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NFL: Former Parkway star Marshall turns in impressive performance at LSU’s Pro Day, looks forward to draft

Former Parkway and LSU star receiver Terrace Marshall Jr. turned in an impressive performance at LSU’s Pro Day on Wednesday in Baton Rouge.

Marshall was one of nine former Tigers who participated in the event held in the Carl Maddox Field House. Representatives of all 32 NFL teams were in attendance.

College teams have Pro Days every year. But this year they have taken on greater importance in the pre-draft evaluation process because the traditional NFL Combine is not being held, except for medical evaluations, due to the COVID-19 pandemic.

Marshall ran a time of 4.38 seconds in the 40-yard dash, matching fellow receiver Ja’Marr Chase, who is expected to be a top-five pick in the NFL Draft.

Terrace Marshall Jr.

Marshall had 19 reps in the 250-pound bench press, a standing broad jump of 10 feet, 5 inches  and a vertical leap of 39 inches. Reportedly nursing a hamstring injury, he did not participate in the 3-cone and 20 shuttle drills.

Chase, who opted out of his junior season after winning the Biletnikof Award in 2019, had a broad jump of 11-0 and a vertical of 41.

Marshall caught 48 passes for 731 yards and 10 touchdowns in seven games last season before opting out of the rest of his junior season.

In LSU’s 15-0 national championship season in 2019, he caught 46 passes for 671 yards and 13 touchdowns in 12 games.

Marshall is expected to be a late first-round or early second-round pick in the draft, which begins with the first round on April 29.

In his post-Pro Day press conference, he said he’s happy with how things have gone in the pre-draft process so far and isn’t worried about what the future holds.

“Everything played out like it was supposed to be,” he said. “I look at it as everything happens for a reason. Whatever position I was in that’s the position God wanted me to be in. Now it’s time to go to the next level and take advantage of every opportunity that I get.”

He said he prepared for the Pro Day first in Miami before going to the Michael Johnson Performance center in McKinney, Texas.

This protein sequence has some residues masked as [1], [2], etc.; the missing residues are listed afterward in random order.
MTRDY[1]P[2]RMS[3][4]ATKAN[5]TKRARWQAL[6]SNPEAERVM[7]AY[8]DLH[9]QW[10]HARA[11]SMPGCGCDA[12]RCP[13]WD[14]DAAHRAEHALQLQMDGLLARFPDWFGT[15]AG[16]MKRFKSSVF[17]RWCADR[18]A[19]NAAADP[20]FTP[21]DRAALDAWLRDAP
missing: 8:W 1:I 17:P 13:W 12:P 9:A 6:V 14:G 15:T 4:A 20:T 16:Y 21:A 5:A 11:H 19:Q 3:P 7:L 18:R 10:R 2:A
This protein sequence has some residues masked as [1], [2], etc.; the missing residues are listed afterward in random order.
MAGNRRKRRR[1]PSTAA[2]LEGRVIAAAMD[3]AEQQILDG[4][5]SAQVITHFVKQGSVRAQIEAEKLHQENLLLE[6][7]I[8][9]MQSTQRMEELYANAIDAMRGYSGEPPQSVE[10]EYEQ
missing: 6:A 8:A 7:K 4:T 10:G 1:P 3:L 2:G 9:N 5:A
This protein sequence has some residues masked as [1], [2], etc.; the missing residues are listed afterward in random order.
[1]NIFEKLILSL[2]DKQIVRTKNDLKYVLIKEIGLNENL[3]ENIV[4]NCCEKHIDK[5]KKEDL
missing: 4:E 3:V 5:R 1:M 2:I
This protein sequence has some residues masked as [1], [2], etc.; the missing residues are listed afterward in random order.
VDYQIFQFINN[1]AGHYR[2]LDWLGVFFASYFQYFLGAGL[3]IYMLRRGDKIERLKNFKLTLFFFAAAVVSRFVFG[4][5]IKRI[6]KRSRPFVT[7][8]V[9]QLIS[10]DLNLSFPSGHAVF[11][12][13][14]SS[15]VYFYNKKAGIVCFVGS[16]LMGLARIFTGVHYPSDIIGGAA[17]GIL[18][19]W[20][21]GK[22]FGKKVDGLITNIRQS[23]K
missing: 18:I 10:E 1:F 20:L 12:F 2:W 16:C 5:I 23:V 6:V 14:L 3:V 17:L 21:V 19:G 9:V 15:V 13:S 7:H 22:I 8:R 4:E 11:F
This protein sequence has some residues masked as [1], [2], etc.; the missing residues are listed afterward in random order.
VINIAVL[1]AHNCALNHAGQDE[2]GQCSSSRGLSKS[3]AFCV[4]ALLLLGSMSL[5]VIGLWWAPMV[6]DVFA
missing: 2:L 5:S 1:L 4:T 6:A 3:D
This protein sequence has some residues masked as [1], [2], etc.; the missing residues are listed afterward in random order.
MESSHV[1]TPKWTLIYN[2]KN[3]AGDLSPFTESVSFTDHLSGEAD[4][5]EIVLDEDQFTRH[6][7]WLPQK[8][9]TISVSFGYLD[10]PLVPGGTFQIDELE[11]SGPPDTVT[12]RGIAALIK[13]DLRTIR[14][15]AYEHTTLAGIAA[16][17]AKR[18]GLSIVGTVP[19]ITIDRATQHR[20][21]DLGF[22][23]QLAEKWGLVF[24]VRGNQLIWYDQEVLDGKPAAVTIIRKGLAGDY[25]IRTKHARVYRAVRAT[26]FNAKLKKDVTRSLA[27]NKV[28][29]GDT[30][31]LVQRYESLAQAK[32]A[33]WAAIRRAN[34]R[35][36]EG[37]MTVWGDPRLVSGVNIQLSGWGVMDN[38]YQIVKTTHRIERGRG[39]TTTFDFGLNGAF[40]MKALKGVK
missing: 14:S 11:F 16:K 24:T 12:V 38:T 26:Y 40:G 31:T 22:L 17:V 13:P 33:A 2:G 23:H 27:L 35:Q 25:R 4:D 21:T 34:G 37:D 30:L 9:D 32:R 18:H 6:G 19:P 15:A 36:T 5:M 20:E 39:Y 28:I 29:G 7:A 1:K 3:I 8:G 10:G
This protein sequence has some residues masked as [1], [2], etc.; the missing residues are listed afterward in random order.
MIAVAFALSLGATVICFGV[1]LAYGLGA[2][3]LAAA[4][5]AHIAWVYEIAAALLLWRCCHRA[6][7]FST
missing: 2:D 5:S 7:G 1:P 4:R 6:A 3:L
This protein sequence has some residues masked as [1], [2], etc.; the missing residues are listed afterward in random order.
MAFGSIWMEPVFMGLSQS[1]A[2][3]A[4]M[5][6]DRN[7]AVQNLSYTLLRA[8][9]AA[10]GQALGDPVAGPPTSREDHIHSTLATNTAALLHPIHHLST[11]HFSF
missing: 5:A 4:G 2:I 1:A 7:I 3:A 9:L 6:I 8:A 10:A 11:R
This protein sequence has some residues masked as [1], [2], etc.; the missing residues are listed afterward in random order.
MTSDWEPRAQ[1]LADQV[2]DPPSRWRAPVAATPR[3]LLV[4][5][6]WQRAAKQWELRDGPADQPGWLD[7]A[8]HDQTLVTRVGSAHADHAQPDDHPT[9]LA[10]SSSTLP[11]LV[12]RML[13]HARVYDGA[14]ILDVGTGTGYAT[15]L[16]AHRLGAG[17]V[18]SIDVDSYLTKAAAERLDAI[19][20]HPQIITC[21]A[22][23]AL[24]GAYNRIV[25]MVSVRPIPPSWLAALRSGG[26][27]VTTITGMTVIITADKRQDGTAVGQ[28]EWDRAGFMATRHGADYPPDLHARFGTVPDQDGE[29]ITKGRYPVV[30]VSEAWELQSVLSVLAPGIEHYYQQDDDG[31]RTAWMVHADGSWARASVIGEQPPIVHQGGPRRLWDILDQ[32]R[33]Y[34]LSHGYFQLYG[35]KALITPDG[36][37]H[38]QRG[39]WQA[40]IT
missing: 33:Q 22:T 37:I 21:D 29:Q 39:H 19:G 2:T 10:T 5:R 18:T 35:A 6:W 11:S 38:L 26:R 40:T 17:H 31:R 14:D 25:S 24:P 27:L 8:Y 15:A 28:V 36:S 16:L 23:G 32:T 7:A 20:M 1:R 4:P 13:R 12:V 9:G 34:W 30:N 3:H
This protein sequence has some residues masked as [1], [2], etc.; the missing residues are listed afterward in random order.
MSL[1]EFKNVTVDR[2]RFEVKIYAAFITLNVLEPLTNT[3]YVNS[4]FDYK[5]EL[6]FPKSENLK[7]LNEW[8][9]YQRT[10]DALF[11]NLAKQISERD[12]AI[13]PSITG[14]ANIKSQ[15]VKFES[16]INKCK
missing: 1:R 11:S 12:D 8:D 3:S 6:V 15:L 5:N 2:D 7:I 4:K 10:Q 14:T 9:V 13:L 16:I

While he often talks to former teammates in the NFL like receiver Justin Jefferson, who had an outstanding rookie season with the Minnesota Vikings last year, Marshall said the conversations generally aren’t about how to handle the draft process.

“I’ve just kind of been experiencing everything myself,” he said. “Of course me, JJ, all of us, we talk all the time but everybody’s got their own experience, so I’ve just kind of been getting the feel of the thing myself, just going through everything taking it one day at a time, just keeping my eyes open for anything that will come.”

If he’s learned one thing since his last college game against Texas A&M on Nov. 28, it’s that the NFL is a business.

“As soon as you get out of college you instantly have to start handling business whether it’s getting your money right with taxes or just In the real world getting everything right,” he said. “So it’s just teaching me you’ve got to grow up fast, just stay on your Ps and Qs. It’s the real world so you’ve got to get yourself ready for it.”

Marshall only has one thing he wants from a team looking to draft him.

“I just want to go to an offense that throws the ball,” he said “And a QB that can get me to the next level. I’m sure no team would have a quarterback out there that couldn’t throw. I’m just looking forward to going on a team no matter which team it is and just contribute to their offense.”

He also said it doesn’t matter if the team uses him as an inside slot receiver or on the outside.

“Whatever team I go to they’re going to use me to my advantage,” he said. “I’m versatile so I’m comfortable inside and out. It doesn’t really matter to me. The ball comes to me, the ball is still going to be coming the same way so I’ve got to make the play. It’s just whatever the team wants to do.”

Marshall mentioned versatility when asked what separates him from Chase and other talented receivers available in this year’s draft.

“What separates me from everybody is just that versatility on the field, that versatility to play both inside and out, to be able to produce the same amount of numbers and score the same amount of touchdowns,” he said.

“You’re just going to be getting a great teammate overall. You’re going to be getting a hard worker, if not the hardest in the room, one of the hardest workers in the receiving room. You’re just going to get that dog, somebody that’s taking advantage of the opportunities that have been given him and don’t it take it for granted. Just overall a great person, great leadership. I’m going to make everybody around me better.”

While he acknowledged the NFL is a business, it’s also still a game, one he’s been playing most of his life.

“NFL at the end of the day is still the game of football, the thing I’ve been doing my whole life, second nature to me. So I feel like everything I did in college I’ll be able to carry on into the NFL … I just feel it will all translate there, my hard work. I feel like it will all pay off.”

His love of the game is one reason he decided to play last season instead of opting out like Chase and some other LSU players.

“I just felt like I had more to prove,” he said. “I feel like I did everything that I needed to do to prove myself so I just want to go out there and play, compete. I love the game of football. I went out there and just competed.”

— Featured photo by Robert Summerlin

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